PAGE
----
10) Bryce Canyon National park. This is not actually a canyon, it’s a group of huge amphitheaters carved out of an escarpment. It is absolutely a must see place. The view from the edge of the escarpment is unique, and the best times are sunrise and sunset. It’s worth seeing it at both times (another early start!). Bryce Canyon has some of the clearest air in the US, and on a good day you can see for more than 100 miles from the edge of the escarpment! There are many very good hikes that drop down below the escarpment and wander through the hoodoos (I’ll leave you to look that up ;-)), and I highly recommend doing some of them.
11) Zion National Park. It’s nice. Not nice enough that I would recommend driving any great distance to get there, but it’s very close to Bryce, so if you have the time it’s worth a visit. If not, you can skip it without missing too much.
12) Mesa Verde National Park. From Bryce, more-or-less in the opposite direction to Zion. It’s the best set of Native American pueblo ruins in the US. This is another must-see.
13) The Grand Canyon. You can visit either the north rim or the south rim, but almost everything is at the south rim. Unless you book way in advance, accommodation is going to be really tough to find (I slept in the back of my car in a layby – LOL). This is somewhere you can either go for one day, or for many days. The reason I say that is that unless you intend to hike down into the canyon (which, down and back, is a very serious hike that very few could do in a day), it’s a very impressive view of a really big hole in the ground, with a river at the bottom. Then you leave. I know some people will be surprised (but hopefully not offended) by my seeming put down of such an American icon, but if you have been to Dante’s view in Death Valley, and stood at Glacier point in Yosemite, and been to Dead Horse Point State Park, and Bryce Canyon, then the view at the Grand Canyon just loses a lot of its impact. It’s certainly worth seeing, but not for more than one day.
14) Sunset crater and Wupatki national Monument. These are south of the Grand Canyon and just North of Flagstaff. Since you will be going right past them they are worth a visit. Sunset crater is an old volcanic crater with an interesting coloring. Guess what. It’s best viewed either early or late in the day :) . Wupatki is a site with old Pueblo ruins.
15) Montezuma Castle National Monument. It’s not much compared to Mesa Verde, but it’s just south of Flagstaff, and close enough to be worth a visit. Very close, but on an adjacent road is Oak Creek Canyon. It’s a nice drive, and there’s more Native American ruins way up on the cliffs (I have no idea how they got up there!), and a number of swimming holes in the creek if you are into that sort of thing.
16) At this point you start what will be a very long eastwards drive. The first stop is hardly any distance at all though: Petrified Forest National Park. Apart from all the opalized trees in the park, there is also a really great view of the Painted Desert. You can probably guess why it’s called the Painted Desert, and at this point I shouldn’t need to tell you that the light is critical for the best view. I was there late in the day, so I can’t say what it’s like very early. Probably just as good though! On the way in you will see warning signs about possibly having your car searched on the way out. It’s good advice, because you can buy opalized wood in local tourist traps for much less than the fine would probably be ;-)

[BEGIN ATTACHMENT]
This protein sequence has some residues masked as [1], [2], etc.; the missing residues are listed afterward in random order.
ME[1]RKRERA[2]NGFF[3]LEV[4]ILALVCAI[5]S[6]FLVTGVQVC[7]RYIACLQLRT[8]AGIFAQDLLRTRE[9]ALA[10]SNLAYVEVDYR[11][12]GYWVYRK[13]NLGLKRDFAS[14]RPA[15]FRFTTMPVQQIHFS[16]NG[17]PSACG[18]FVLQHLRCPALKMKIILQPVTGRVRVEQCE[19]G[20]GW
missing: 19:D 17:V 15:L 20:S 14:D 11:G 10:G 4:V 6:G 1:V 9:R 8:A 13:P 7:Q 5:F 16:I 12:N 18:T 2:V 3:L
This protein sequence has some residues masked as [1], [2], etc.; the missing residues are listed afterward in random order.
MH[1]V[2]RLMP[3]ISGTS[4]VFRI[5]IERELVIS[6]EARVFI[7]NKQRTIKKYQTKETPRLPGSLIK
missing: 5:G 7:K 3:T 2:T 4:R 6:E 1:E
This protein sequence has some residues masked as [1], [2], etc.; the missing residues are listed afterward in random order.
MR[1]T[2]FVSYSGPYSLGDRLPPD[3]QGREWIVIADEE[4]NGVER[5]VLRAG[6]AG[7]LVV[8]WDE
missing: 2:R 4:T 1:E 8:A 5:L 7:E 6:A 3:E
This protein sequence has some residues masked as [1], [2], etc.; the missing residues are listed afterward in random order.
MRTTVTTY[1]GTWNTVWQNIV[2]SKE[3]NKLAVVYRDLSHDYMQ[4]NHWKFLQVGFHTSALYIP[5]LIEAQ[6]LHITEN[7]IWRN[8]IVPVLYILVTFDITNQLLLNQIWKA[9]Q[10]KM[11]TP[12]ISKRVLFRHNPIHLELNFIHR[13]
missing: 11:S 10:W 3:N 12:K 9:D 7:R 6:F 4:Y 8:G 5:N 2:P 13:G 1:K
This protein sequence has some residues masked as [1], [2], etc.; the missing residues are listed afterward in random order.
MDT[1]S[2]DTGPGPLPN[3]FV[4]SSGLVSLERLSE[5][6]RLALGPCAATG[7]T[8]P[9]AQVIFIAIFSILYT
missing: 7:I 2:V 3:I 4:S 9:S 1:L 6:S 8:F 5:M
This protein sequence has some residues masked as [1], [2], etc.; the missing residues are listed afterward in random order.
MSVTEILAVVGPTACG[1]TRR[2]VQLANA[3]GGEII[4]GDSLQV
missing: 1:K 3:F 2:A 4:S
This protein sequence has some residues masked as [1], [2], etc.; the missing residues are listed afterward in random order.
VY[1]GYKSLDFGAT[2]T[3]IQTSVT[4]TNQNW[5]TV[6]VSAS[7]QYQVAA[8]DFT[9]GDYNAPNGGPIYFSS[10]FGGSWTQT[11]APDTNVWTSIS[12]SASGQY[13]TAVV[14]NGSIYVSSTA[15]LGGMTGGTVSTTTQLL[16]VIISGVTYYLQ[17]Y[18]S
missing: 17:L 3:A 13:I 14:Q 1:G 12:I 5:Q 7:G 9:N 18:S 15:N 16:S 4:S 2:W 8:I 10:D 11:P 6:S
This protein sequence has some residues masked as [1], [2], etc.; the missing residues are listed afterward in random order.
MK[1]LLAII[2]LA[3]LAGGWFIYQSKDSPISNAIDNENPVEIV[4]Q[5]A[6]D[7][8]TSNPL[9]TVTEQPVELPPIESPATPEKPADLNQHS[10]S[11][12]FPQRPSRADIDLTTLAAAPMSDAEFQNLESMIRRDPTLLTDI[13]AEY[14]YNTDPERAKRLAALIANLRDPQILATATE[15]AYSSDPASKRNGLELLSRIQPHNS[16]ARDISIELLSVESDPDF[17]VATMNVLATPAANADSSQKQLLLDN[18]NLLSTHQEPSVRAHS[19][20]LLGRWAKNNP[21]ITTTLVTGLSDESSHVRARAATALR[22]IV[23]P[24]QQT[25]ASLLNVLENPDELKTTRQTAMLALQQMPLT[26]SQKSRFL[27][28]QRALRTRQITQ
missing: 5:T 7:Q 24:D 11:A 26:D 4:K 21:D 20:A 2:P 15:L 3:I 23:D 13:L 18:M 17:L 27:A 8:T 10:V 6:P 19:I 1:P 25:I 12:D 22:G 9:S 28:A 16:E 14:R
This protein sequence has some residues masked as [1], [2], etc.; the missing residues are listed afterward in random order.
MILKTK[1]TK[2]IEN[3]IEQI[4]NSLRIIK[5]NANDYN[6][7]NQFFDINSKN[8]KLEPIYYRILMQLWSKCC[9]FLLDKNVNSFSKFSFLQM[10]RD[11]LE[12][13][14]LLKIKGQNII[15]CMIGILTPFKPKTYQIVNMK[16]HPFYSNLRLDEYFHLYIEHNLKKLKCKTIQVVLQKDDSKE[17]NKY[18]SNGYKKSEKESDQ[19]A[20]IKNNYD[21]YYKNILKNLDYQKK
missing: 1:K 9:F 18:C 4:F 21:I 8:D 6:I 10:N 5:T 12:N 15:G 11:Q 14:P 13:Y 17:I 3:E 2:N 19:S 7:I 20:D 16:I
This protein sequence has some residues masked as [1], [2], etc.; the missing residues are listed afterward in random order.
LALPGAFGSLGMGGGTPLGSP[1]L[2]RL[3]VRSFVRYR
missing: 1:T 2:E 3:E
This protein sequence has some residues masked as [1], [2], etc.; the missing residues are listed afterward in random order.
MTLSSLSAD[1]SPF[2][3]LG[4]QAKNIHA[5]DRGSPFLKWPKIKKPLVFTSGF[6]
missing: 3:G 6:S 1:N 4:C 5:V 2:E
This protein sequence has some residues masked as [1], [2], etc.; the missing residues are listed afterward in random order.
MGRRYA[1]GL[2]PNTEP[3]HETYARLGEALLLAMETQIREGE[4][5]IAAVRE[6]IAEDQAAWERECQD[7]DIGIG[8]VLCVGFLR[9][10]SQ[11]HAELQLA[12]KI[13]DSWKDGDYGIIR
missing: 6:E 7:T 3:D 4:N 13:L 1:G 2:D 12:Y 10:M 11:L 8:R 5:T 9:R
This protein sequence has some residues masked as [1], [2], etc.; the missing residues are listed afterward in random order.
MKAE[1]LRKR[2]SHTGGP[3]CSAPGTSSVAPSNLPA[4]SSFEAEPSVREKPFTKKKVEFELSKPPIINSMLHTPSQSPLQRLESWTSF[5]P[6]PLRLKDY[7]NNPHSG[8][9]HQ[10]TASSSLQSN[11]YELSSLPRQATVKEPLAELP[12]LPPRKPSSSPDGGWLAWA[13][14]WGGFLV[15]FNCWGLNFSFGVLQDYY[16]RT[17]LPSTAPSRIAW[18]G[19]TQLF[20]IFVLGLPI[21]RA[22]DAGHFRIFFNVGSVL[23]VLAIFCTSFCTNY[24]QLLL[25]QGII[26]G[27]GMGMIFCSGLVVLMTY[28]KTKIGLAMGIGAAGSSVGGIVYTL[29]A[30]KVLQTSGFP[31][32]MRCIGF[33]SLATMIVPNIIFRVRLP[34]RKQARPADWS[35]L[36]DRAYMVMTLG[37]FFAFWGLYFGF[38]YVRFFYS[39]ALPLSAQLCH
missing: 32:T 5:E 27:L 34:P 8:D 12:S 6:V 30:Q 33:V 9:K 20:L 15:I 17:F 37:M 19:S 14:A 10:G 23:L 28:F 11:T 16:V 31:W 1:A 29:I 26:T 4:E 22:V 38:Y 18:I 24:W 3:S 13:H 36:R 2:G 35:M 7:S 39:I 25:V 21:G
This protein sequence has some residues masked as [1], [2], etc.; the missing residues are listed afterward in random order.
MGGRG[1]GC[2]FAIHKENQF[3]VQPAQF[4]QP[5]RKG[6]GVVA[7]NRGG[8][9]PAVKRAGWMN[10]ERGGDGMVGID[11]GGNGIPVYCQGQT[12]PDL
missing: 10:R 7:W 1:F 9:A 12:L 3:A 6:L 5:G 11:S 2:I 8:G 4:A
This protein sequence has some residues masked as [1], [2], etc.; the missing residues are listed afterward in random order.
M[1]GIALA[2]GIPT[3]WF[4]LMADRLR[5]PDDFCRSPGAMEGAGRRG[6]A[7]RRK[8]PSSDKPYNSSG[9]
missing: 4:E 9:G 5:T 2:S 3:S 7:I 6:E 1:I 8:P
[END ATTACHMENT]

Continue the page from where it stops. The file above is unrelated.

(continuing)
17) As you head east you will pass very close to Carlsbad Caverns National Park and Guadalupe Mountains National Park. I’ve never been to either, but since they are close to the suggested route they might be worth checking out. In San Antonio is the Alamo, which I have also never been to. As you keep heading east you get to Houston, which is a massive urban sprawl that IMO is best left behind you. Apart from a stop at the Johnson Space Center, anyway. That is definitely worth a visit, because there are not too many places in the world where you can go see a Saturn V rocket and a space station!
18) Eventually, you will get to New Orleans. This is a great city to visit. You can visit old plantations, the French Quarter, take a walk along the river, and the aquarium is pretty good too. But the thing I like most about New Orleans is the food. IMO, it has the best food in the US, and some of the best in the world. Particular favorites of mine are The Palace Café, and Beignets for breakfast at Café De Monde. And perhaps the Acme Oyster House too. And of course Emeril’s. And a dozen others :) . If you are out in the French Quarter at night (or even perhaps in the day) stick to the main, well lit, streets with lots of people (such as Bourbon St and Royal St). If the choice is a long walk on well-lit streets or a shortcut through the poorly lit back streets, opt for the long walk! There’s more than one way to exit New Orleans as you head east again, but I suggest north, across Lake Ponchartrain because then you can say you have driven over the longest bridge in the world that continuously crosses water :)